Since India's Supreme Court re-criminalized homosexual sex on 13 December , there has been a sharp increase in the physical, psychological and sexual violence against the transgender community by the Indian Police Service, nor are they investigating even when sexual assault against them is reported. Union of India, the Supreme Court of India ruled that transgender people should be treated as a third category of gender or as a socially and economically "backward" class entitled to proportional access and representation in education and jobs.
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November Learn how and when to remove this template message. The hijra community due to its peculiar place in sub-continental society which entailed marginalisation yet royal privileges developed a secret language known as Hijra Farsi. The language has a sentence structure loosely based on Urdu and a unique vocabulary of at least a thousand words. Beyond the Urdu-Hindi speaking areas of subcontinent the vocabulary is still used by the hijra community within their own native languages. In , transgender people in Pakistan were given their first opportunity to stand for election.
The governments of both India  and Pakistan  have recognized hijras as a "third sex", thus granting them the basic civil rights of every citizen.
In India, hijras now have the option to identify as a eunuch "E" on passports and on certain government documents. They are not, however, fully accommodated; in order to vote, for example, citizens must identify as either male or female. There is also further discrimination from the government. In the general election, India's election committee denied three hijras candidature unless they identified themselves as either male or female. Seldom, our society realises or cares to realise the trauma, agony and pain which the members of Transgender community undergo, nor appreciates the innate feelings of the members of the Transgender community, especially of those whose mind and body disown their biological sex.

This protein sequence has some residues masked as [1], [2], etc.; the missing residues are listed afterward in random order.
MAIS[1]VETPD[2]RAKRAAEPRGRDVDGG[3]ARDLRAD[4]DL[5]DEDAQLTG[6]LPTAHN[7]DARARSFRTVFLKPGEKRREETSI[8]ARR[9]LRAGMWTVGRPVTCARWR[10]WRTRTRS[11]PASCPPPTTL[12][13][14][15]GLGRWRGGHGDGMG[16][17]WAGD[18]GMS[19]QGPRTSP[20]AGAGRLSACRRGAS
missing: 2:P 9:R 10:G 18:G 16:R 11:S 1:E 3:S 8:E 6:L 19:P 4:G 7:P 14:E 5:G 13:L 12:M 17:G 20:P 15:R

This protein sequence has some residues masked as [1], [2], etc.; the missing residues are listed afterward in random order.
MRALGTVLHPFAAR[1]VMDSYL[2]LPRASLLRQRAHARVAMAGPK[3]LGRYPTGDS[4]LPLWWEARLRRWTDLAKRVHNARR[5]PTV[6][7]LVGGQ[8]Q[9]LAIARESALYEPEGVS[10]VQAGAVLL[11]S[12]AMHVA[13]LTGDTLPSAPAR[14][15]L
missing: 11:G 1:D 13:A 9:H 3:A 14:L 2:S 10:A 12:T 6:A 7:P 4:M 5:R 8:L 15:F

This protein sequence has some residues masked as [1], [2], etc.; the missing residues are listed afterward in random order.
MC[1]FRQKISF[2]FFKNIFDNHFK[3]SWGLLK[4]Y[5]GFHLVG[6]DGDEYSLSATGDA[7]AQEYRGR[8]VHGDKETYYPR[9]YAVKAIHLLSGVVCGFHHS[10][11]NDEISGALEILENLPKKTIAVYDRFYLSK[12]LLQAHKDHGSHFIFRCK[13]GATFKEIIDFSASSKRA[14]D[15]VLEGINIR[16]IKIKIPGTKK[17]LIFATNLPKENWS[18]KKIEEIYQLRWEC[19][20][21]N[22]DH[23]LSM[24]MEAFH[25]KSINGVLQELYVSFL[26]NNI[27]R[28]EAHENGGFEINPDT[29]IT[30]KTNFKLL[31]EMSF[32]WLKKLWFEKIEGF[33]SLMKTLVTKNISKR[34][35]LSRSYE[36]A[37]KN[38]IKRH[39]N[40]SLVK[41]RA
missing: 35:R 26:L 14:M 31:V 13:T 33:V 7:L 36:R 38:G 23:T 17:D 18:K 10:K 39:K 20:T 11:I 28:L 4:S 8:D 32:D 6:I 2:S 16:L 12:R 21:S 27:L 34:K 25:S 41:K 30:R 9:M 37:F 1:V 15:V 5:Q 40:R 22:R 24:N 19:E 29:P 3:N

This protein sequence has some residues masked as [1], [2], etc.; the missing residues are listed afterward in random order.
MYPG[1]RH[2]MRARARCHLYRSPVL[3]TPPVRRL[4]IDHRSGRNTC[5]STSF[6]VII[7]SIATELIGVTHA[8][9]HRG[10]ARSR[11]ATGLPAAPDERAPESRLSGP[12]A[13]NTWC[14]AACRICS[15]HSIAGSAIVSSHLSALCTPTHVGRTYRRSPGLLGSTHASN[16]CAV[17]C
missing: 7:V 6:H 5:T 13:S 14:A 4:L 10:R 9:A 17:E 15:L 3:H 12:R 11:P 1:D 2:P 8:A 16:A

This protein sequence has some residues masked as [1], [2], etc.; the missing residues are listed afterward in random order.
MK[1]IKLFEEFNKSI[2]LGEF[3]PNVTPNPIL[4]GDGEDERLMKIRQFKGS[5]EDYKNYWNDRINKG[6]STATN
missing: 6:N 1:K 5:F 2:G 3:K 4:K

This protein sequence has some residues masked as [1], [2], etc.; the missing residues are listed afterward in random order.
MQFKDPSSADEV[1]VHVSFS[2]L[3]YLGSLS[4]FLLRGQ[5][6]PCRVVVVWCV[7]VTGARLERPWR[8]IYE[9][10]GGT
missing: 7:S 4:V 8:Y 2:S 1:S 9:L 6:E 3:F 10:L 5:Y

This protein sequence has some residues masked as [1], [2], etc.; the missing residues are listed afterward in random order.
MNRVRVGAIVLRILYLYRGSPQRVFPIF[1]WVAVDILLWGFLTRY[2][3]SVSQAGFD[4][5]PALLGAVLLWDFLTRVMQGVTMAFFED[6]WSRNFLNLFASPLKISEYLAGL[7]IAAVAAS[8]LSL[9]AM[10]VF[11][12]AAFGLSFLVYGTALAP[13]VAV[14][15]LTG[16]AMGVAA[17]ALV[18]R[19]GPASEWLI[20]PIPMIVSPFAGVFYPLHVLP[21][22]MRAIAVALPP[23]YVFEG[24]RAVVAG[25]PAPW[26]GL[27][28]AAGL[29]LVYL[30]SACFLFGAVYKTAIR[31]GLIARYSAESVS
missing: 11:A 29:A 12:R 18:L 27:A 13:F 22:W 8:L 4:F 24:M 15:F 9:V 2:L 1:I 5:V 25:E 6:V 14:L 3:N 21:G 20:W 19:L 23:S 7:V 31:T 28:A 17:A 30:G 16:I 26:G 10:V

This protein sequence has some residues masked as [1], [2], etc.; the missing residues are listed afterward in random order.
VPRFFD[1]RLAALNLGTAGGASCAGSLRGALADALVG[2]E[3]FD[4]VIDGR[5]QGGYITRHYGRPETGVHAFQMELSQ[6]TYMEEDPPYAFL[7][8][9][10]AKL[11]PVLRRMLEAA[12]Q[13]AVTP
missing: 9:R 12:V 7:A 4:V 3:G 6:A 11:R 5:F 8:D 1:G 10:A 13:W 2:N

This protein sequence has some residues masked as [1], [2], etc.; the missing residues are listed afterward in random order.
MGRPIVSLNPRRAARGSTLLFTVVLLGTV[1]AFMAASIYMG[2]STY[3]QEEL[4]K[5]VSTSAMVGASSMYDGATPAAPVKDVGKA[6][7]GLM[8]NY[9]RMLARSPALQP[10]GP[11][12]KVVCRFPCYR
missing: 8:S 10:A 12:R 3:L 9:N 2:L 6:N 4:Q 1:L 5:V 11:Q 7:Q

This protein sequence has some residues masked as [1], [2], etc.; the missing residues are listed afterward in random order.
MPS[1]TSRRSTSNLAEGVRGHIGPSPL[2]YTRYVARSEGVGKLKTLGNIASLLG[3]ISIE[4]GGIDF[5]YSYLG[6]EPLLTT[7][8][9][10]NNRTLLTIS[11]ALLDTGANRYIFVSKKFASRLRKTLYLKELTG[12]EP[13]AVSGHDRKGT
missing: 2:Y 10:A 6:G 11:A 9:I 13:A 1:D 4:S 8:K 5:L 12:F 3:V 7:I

Our society often ridicules and abuses the Transgender community and in public places like railway stations, bus stands, schools, workplaces, malls, theatres, hospitals, they are sidelined and treated as untouchables, forgetting the fact that the moral failure lies in the society's unwillingness to contain or embrace different gender identities and expressions, a mindset which we have to change.
Justice Radhakrishnan said that transgender people should be treated consistently with other minorities under the law, enabling them to access jobs, healthcare and education. Hijras, Eunuchs, apart from binary gender, be treated as "third gender" for the purpose of safeguarding their rights under Part III of our Constitution and the laws made by the Parliament and the State Legislature.
Transgender persons' right to decide their self-identified gender is also upheld and the Centre and State Governments are directed to grant legal recognition of their gender identity such as male, female or as third gender. The ancient Kama Sutra mentions the performance of fellatio by feminine people of a third sex tritiya prakriti. During the era of the British Raj, authorities attempted to eradicate hijras, whom they saw as "a breach of public decency. Also during British rule in India they were placed under the Criminal Tribes Act and labelled a "criminal tribe," hence subjected to compulsory registration, strict monitoring and stigmatized for a long time; after independence however they were denotified in , though the centuries-old stigma continues.
The Indian transgender hijras or Aravanis ritually marry the Hindu god Aravan and then mourn his ritual death seen in an day festival in Koovagam, India. Many practice a form of syncretism that draws on multiple religions; seeing themselves to be neither men nor women, hijras practice rituals for both men and women. Hijras belong to a special caste. They are usually devotees of the mother goddess Bahuchara Mata, Lord Shiva, or both.